In December, 1981, at the Radspinners' annual Christmas party, Richard Radspinner overheard Eva Charlesworth mention that the Charlesworths were considering selling the property. The friendship between the Radspinners and Charlesworths quickly degenerated into a series of arguments and threats over the property. In February, 1982, the Charlesworths deeded the property to their son, Warren Charlesworth.
The Radspinners filed suit against the Charlesworths in March of 1982, claiming fraud and breach of contract. The Radspinners claimed that there was an oral agreement between the parties that the Charlesworths were to sell the land back to the Radspinners if they did not build on it, that the Charlesworths were not to build on or sell a portion of the property referred to as "the park" during the Radspinners' lifetimes, and that the Radspinners were to have use of "the park." The Charlesworths deny the existence of such an agreement, but do admit that there was an agreement that "the park" would not be built upon and that the families would use it as a park. Warren Charlesworth brought a separate action against the Radspinners alleging slander of title and interference with use of the property. The actions were consolidated and tried to the court without a jury.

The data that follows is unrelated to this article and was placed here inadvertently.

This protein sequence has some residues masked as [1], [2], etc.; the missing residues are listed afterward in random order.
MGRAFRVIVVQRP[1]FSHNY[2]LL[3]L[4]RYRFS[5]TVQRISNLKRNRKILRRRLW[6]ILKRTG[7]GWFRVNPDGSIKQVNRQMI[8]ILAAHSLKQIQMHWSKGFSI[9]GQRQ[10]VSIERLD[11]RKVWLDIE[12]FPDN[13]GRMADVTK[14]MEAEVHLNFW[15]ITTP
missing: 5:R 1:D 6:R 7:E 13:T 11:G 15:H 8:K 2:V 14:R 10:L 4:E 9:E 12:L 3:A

The court held that Warren owned the disputed property in fee simple with no restrictions. The court awarded the Radspinners $100 as damages against Warren for their expense in removing brush and large stumps placed on their land by Warren when he cleared the roadway across the easement. The court dismissed the parties' other claims.
The Radspinners have raised numerous issues on appeal. We are unable to reach the merits, however, because we conclude that the findings of fact and conclusions of law, contained in the court's memorandum opinion, fail to provide a clear understanding of the basis of the court's decision and require remand for further findings and conclusions.